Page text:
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In a normal year, first-year student-athletes must find a balance between academics and athletics. And while this year is different in many ways, first-year athletes are not taking this period of uncertainty as time off from training even as their competitions have been canceled. You might find some on-campus student-athletes running along the Charles, waiting for their team’s designated time slot to lift in Harvard’s athletic facilities, or following Google docs with workouts prepared by their coaches.
Not all first-year students were allowed back on campus this semester, however. The U.S. Immigration and Customs Enforcement division had made the decision to revoke a previously established directive that prohibited enrolled international students from staying in the U.S. this academic year if all their classes are remote. Nonetheless, this policy reversal did not apply to incoming international students, who required an F-1 sponsorship, and as Harvard’s 2020-21 course instruction is fully remote, first-year international students were prevented from coming to Cambridge.
Many of those incoming international students were recruited athletes hailing from around the world.
“I was kind of expecting it. I wasn’t that surprised—I was sad, but I knew it was coming,” said first-year Alex Smits, who hails from Sydney, Australia.
Smits was set to begin her first year on the women’s heavyweight crew team. She now finds herself juggling between training, school work, and balancing the time zone difference.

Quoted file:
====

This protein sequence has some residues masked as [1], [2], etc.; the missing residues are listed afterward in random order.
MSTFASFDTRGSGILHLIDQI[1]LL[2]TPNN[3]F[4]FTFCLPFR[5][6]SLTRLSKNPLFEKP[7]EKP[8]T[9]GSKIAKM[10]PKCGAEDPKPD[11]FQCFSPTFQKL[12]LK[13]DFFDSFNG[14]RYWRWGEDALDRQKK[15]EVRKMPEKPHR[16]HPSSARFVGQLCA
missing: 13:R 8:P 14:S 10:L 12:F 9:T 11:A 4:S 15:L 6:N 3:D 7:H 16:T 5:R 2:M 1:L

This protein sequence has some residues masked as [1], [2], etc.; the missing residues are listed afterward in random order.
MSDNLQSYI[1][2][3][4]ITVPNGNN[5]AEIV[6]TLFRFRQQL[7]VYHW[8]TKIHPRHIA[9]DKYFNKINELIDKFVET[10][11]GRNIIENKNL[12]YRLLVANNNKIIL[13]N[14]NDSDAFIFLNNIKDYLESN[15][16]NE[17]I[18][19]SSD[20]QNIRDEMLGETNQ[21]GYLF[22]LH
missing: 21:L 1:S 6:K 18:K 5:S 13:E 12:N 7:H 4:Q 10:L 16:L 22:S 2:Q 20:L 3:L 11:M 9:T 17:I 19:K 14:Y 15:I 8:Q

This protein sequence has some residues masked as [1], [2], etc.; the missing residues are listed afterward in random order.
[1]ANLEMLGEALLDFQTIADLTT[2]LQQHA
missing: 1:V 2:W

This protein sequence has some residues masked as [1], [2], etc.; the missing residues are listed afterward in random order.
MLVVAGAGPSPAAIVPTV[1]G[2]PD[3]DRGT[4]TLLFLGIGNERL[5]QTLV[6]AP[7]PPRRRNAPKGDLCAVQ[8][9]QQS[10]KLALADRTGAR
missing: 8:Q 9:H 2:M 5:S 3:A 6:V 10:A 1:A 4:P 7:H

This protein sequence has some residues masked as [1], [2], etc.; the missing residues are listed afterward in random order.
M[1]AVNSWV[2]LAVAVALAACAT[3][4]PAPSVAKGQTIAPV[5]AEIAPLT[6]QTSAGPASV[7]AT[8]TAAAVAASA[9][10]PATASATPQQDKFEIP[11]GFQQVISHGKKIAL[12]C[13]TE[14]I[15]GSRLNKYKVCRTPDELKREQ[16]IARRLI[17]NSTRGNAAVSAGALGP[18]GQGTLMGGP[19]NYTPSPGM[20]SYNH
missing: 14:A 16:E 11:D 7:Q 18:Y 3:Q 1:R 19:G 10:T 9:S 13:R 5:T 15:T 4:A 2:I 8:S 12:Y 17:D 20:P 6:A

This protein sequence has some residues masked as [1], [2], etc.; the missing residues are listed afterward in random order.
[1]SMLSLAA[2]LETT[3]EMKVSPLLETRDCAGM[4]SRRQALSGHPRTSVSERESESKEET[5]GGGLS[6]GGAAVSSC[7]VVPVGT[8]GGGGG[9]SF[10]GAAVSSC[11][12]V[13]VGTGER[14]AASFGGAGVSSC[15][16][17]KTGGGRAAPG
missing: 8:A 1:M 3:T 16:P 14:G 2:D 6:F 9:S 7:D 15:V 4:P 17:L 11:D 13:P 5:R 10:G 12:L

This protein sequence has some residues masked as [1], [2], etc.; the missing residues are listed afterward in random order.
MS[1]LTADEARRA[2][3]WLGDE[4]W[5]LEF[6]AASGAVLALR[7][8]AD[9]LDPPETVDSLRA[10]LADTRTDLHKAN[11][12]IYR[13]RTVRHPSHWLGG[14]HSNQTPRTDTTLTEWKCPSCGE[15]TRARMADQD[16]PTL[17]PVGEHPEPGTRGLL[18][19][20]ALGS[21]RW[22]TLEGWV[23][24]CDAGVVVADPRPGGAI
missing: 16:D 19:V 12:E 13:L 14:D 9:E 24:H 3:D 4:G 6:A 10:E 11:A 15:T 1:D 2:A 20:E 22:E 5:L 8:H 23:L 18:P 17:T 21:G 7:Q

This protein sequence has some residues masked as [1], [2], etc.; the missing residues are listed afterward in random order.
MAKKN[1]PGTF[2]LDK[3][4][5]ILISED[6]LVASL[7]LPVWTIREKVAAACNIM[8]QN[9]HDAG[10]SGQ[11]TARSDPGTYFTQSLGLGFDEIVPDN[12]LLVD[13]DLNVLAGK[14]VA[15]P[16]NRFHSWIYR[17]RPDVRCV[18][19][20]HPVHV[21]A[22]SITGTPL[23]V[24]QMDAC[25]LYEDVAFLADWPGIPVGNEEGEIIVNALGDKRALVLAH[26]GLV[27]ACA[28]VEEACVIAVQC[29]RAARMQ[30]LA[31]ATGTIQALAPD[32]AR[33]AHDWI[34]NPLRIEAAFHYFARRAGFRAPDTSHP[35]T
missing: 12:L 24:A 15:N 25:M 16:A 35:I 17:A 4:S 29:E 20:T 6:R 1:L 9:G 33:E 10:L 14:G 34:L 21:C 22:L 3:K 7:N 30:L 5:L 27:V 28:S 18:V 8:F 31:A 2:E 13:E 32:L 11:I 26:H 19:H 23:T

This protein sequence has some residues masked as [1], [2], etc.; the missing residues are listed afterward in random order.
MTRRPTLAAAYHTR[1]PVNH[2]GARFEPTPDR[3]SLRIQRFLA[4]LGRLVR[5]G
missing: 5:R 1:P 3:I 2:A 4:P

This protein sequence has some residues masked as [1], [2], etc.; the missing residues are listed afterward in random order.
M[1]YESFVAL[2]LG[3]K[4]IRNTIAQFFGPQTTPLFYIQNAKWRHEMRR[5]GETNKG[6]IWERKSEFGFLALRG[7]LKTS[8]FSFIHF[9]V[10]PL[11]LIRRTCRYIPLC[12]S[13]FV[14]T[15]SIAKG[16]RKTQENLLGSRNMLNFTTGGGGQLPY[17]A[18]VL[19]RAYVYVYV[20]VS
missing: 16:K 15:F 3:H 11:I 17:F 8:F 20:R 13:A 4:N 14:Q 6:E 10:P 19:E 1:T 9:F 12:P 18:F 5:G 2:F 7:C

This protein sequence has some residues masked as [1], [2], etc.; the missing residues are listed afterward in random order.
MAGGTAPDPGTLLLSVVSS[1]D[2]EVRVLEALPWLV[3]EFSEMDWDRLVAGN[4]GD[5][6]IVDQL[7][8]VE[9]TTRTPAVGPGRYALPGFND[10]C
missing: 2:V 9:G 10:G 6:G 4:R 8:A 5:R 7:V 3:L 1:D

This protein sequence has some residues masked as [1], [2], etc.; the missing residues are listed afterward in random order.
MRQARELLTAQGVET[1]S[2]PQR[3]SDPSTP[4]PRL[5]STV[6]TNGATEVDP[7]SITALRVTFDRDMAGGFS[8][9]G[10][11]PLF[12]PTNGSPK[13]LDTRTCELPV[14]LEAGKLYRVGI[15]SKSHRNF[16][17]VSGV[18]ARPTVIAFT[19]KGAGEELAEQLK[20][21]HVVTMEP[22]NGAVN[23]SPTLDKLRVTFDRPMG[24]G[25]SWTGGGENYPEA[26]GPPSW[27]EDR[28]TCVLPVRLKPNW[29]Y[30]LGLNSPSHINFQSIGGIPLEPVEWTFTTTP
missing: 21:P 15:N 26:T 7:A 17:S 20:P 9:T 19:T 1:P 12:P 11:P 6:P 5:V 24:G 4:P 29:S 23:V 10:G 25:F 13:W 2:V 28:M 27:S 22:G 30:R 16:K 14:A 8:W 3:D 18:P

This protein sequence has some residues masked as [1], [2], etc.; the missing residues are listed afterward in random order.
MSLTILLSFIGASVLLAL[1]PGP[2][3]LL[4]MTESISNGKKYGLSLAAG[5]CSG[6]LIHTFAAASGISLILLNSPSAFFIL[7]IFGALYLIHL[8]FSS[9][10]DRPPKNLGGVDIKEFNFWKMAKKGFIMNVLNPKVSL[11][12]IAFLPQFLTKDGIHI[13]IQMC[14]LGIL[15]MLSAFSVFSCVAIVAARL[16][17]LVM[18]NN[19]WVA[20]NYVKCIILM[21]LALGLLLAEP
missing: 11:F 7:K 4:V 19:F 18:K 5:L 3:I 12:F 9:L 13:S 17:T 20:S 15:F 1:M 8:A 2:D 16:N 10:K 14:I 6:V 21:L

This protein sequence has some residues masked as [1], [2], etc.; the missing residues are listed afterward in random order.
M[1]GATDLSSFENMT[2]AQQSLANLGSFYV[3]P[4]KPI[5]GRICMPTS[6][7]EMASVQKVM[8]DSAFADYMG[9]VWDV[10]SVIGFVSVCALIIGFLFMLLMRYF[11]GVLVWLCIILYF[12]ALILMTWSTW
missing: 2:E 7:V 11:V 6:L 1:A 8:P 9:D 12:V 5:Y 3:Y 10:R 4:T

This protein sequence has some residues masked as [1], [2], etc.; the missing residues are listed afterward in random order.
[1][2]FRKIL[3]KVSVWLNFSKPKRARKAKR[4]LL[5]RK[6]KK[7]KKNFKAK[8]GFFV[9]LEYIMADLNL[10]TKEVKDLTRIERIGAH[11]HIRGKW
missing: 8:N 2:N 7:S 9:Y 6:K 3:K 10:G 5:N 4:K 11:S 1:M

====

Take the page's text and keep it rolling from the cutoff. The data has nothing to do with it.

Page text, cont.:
“My first class at the beginning of the semester was at 5 a.m., and that was three days a week. But we’ve had daylight savings, so all of my classes moved up one hour, so then they started at 6 a.m. Now they will move up to 7 A.M, which has actually been really helpful.” Smits said. “At the beginning, I was okay with the 5 a.m classes because rowing starts early as well, so on a normal day I would be getting up early anyways.”
Dany Zapata Rincon, who was born in Colombia but grew up in Sydney, Australia, is a first-year on the women’s water polo team. Rincon, too, has faced difficulty in planning class times due to the time zone difference.
“I managed to get all my classes in the morning, but it was a bit upsetting because some of the classes I wanted to take were in the middle of the night,” Rincon said. “I kind of had to choose my classes based on how appropriate the times would be for me.”
On top of training and schoolwork, first-year international students are also missing out on the social aspect that only an on-campus experience could provide.
“Say I wanted to study and do one class in a café and walk back to the dorms, I could walk with someone and chat on the way,” Rincon said. “If I want to do it on Zoom, I have to allocate a whole hour or thirty minutes just to talk to someone. You don’t get those little 10-15 minute breaks, and it kind of adds up on your time. It's been hard.”
Martin Kulesza, a first-year on the men’s heavyweight crew team from Melbourne, Australia, dealt with the same issue when choosing his classes.
“There were certain classes that I wanted to take, but I couldn’t, due to the fact that I didn’t want to manage classes at pretty ridiculous hours and whatnot,” Kulesza said. “As for some classes I had to forgo and not end up doing and save them for a later semester, probably when I’m on campus.”